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New Ipsos Poll Reveals 26% of Canadians May Soon Need Charitable Services to Meet Basic Needs, Up from 11% Due to Pandemic and Inflation

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 CanadaHelps, the country's largest platform for donating and fundraising online, today announced the findings of a new Ipsos poll that highlights the impact of rising inflation on charitable giving. According to the Ipsos poll conducted on behalf of CanadaHelps, most Canadians (74%) are concerned about inflation and 17% plan to give less to charities in 2022, citing the effects of inflation on their finances. The number of Canadians that rely on charitable services in 2022 to meet their basic needs because of the pandemic or inflation could balloon from 11% today to one in four (26%).

Ipsos Poll Findings on Charitable Giving:
  • 25% of Canadians plan to give less to charities in 2022 compared to 2021, including more than one in ten (12%) who indicate that they will be donating less because they are specifically concerned about the effects of the pandemic on their finances.
  • By comparison, just 15% plan to give more to charities in 2022 than they did in 2021. Of those planning to give more, 6% note their decision is influenced by the impact of inflation.
Most Canadians Are Concerned About Inflation With inflation reaching its highest level in 30 years, reaching 5.1% in January 2022,* it is having a profound effect on Canadians. The vast majority (82%) of Canadians expect their financial situation to be negatively impacted in some way. A sizeable proportion (15%) of Canadians say they won’t be able to afford necessities such as groceries, medicine, and gas, and 29% would need to cut back on these essentials if the inflation rate continues to rise. A majority (52%) would need to reduce spending on non-essentials such as travel, entertainment, and eating out; while 33% would need to reduce the amount they save, and 15% would have to start using their savings to cover basic expenses. Around one in five (19%) would have to reduce debt repayments. “The charitable sector is at a critical inflection point as rising inflation rates and pandemic challenges collide. Inflation is straining the most vulnerable communities in Canada, which also drives further demand for charitable services,” says Marina Glogovac, President and CEO of CanadaHelps. “These findings reveal inflation concerns will likely impact charitable giving when it is needed most.” Rising inflation rates emerged as an issue during the latter part of 2021, and the Ipsos poll offers evidence of a concerning trend. The poll reveals that 23% of respondents reported that they donated less to charities in 2021, with one in ten citing high inflation (10%) or the pandemic (10%) as factors that limited their ability to donate. While online giving grew by 86% in 2020, overall giving in Canada is projected to have declined by -10% in 2020 according to the 2021 Giving Report published by CanadaHelps. In 2021, $465 million was raised online on CanadaHelps.org, a decrease of -2% from the year prior which indicates a softening of online growth. There were, however, several methods of giving on the rise using CanadaHelps in 2021, which include donations raised through monthly giving (increasing by 21%), while donations of securities – including stocks, bonds, and mutual funds – generated 91% more in dollars raised than the previous year. “The growth in monthly donations and securities seen in 2021 indicates that those who are in the position to give are turning to more strategic ways to donate,” says Glogovac. “Times of crisis often drive the greatest change, so we are hopeful that Canadian donors who are in a position to help fill gaps in lost funding will continue supporting communities in need.” Source data from the Ipsos poll are available for download here. Poll Methodology For this survey, a sample of 1,001 Canadians aged 18+ were interviewed between January 28 and 31, 2022. Weighting was then employed to balance demographics to ensure that the sample's composition reflects that of the adult population according to Census data and to provide results intended to approximate the sample universe. The precision of Ipsos online polls is measured using a credibility interval. In this case, the poll is accurate to within ±3.5 percentage points, 19 times out of 20, had all Canadians aged 18+ been polled. The credibility interval will be wider among subsets of the population. All sample surveys and polls may be subject to other sources of error, including, but not limited to coverage error, and measurement error.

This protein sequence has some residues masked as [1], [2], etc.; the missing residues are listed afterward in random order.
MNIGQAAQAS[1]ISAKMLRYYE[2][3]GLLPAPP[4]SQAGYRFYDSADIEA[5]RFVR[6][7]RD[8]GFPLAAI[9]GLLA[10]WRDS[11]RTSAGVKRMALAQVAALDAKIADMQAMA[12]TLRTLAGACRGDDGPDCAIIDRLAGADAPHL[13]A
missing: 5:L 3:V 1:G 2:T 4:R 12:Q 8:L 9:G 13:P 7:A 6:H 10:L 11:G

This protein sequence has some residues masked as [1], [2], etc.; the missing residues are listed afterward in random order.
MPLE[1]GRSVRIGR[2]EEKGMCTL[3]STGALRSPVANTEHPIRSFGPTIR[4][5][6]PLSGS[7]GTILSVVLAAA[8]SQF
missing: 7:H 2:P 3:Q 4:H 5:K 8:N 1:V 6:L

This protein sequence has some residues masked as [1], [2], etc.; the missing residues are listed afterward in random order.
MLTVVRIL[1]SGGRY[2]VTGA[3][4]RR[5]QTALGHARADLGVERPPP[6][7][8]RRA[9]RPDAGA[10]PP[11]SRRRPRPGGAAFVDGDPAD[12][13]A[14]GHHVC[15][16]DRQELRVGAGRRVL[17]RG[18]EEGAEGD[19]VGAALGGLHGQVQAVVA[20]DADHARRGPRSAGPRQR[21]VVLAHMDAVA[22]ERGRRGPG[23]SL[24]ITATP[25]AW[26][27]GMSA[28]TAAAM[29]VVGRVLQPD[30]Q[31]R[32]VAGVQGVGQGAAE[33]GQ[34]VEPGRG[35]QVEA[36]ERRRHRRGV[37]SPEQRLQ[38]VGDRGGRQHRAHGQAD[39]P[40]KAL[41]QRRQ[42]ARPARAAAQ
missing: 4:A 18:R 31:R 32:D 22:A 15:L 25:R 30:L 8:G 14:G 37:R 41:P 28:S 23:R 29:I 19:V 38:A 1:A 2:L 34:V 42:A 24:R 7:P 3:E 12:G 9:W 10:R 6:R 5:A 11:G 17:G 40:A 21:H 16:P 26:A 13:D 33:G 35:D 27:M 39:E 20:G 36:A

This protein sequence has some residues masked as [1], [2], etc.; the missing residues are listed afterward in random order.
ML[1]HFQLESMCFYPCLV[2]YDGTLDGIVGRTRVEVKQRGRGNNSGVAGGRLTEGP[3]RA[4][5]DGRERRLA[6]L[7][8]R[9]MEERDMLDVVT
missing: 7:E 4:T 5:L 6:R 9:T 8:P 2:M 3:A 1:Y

• Date

    Dec 05, 2022

  • By

    Amaan Fazal


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